(April 23) – The House Finance Committee approved two bills today to help close the wage gap in Colorado. Currently, the gender wage gap is projected to not close until 2057 in Colorado and 2059 nationally.
“Women are the sole breadwinners in seventy-five percent of hardworking families in Colorado,” Rep. Buckner said. “We are fighting for women and men of color to be treated with the dignity, fairness and respect they deserve. The wage gap in our state is discrimination.”
Colorado women are paid 86 cents for every dollar paid to men for doing the same job and African-American women earn 63 cents for every dollar paid to men for doing the same job.
HB18-1378, the Equal Pay For Equal Work Act, sponsored by Rep. Jessie Danielson, D-Wheat Ridge, and Rep. Janet Buckner, D-Aurora, passed on a vote of 7-6 and now goes to the Appropriations Committee.
“Hardworking Colorado families deserve a fair shot at economic security,” Rep. Danielson D-Wheat Ridge, said. “We have an obligation to pass common-sense measures to close the wage gap. Not only is it the right thing to do, but it will grow Colorado’s economy by billions and help families save for the future. If we do nothing, the wage gap between men and women won’t close for forty years.”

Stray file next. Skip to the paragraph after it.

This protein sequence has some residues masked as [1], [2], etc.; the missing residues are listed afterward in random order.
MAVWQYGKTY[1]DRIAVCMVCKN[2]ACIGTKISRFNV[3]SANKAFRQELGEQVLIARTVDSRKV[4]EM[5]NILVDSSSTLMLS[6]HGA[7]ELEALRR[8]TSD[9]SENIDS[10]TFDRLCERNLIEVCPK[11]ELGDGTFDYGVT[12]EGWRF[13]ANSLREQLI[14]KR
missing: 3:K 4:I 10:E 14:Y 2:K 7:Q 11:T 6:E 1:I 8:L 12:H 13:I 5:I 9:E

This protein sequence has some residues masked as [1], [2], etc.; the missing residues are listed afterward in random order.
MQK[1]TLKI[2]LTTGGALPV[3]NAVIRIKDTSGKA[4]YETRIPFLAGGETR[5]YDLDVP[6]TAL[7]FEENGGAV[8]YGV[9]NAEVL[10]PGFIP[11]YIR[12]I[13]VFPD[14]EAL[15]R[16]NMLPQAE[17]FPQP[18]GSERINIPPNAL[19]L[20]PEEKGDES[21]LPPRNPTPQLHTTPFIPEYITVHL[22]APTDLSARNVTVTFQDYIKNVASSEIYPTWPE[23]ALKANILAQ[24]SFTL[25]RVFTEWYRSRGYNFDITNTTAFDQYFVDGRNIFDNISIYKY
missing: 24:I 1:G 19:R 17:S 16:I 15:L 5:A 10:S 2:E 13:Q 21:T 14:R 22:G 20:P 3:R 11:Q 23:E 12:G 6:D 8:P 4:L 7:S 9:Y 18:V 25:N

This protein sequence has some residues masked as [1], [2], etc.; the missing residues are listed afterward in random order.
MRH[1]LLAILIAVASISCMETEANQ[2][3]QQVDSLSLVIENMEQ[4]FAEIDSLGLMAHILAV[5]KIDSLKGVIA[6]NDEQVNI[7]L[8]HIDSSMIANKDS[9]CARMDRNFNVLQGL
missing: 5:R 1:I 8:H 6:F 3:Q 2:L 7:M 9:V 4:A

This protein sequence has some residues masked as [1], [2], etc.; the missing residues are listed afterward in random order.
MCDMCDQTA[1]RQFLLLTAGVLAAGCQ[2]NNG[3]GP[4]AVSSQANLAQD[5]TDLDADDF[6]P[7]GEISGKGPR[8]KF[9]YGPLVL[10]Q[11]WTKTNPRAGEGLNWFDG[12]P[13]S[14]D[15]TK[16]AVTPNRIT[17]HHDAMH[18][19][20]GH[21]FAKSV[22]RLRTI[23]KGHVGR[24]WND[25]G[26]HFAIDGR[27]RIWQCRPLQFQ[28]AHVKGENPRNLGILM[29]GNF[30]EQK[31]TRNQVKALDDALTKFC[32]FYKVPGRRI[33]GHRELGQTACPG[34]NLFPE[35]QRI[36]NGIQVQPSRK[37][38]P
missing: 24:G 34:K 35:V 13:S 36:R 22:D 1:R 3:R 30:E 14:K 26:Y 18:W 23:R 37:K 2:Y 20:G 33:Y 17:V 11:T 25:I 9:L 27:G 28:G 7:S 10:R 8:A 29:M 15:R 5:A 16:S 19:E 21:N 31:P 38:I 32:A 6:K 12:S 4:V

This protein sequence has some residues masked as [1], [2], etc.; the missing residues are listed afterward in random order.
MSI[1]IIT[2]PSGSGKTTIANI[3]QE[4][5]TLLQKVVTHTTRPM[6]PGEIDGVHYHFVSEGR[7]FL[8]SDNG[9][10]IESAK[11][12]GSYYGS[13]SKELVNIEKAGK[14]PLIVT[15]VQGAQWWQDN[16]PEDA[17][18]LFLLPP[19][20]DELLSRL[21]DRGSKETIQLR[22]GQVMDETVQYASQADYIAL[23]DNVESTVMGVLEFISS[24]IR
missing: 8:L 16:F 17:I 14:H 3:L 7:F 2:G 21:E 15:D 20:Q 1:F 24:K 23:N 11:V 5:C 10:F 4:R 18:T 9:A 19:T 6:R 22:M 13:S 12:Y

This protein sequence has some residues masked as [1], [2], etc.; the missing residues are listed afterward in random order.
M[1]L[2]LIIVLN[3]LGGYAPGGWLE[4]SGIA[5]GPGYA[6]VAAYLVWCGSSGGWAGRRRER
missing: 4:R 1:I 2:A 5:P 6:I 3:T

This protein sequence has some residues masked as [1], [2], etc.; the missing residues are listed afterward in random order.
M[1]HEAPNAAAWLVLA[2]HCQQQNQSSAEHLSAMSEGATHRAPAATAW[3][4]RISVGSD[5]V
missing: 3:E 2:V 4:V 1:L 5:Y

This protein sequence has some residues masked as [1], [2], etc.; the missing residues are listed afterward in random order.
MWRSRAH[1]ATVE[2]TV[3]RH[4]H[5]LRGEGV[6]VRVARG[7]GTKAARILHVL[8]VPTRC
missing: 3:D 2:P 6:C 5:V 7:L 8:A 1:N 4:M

HB18-1377, sponsored by Reps. James Coleman and Brittany Pettersen will tackle a major problem for people in Colorado, preventing ongoing pay inequality following an individual throughout her or his career.
“When women and people of color – who are often underpaid – are constantly anchored to their previous salary history it creates a lifetime of inequity. Our legislation will help families across our state by ensuring Coloradans are paid based on their qualifications,” said Rep. Pettersen, D-Lakewood.
Currently, employers can question job applicants about salary history. A candidate’s compensation based on their salary history can perpetuate existing wage inequalities that are the result of gender and racial biases.
“While Colorado is a leading state with our growing economy, wage inequality is also growing. We cannot allow the wage gap to perpetuate,” said Rep. Coleman, D-Denver.
Existing law already prohibits employers from asking certain questions of job applicants, such as marital status, religion or medical history, that are not relevant and open the door to discriminatory hiring. Salary information is one more such question. Nothing in this bill prevents a worker from voluntarily offering her prior salary if the prior salary could benefit the worker in salary negotiations.
HB18-1377 passed on a vote of 7-5 and now goes to the House floor.